There is the idea of floating in space: the impression of walking on air that is achieved by creating a network of balloons, suspended on spider webs. Technically, the project resembles Buckminster Fuller experiments on geodesic domes. There is also another layer to the exhibition: the idea of being able to physically experience the effects of somebody else’s movements in space. The concept evolves from an idea of coordinating behaviour and environment, without the didactics of the current environmentalist approach. The body is exposed to physical changes in the environment, directly caused by another human being. The installation explores what the author calls “a realizable utopia”.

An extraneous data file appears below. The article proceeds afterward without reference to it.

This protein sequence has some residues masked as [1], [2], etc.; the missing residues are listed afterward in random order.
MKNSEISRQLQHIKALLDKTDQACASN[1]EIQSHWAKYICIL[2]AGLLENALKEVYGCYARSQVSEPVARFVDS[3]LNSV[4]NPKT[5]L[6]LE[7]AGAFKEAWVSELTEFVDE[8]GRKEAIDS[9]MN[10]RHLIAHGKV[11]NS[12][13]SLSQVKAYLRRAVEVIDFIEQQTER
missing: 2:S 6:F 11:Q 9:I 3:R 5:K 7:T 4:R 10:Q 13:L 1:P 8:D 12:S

The exhibition “Cloud Cities” is currently placed in the Hamburger Banhof in Berlin. Visitors are free to enter around 20 balloon models of various sizes-sort of a hanging settlement. The transparent balloons are accessible through ladders. Seen from underneath, people seem to be walking on air.
Tomás Saraceno’s work, which is used as organic fencing once inhabited by plants and sometimes kept floating in space only by black cable networks, is referred by the artist as “biospheres” or “Flying Garden”. The terminology itself suggests that Saraceno draws his inspiration from natural sciences, biology in particular, as well as architecture, the discipline he initially studied.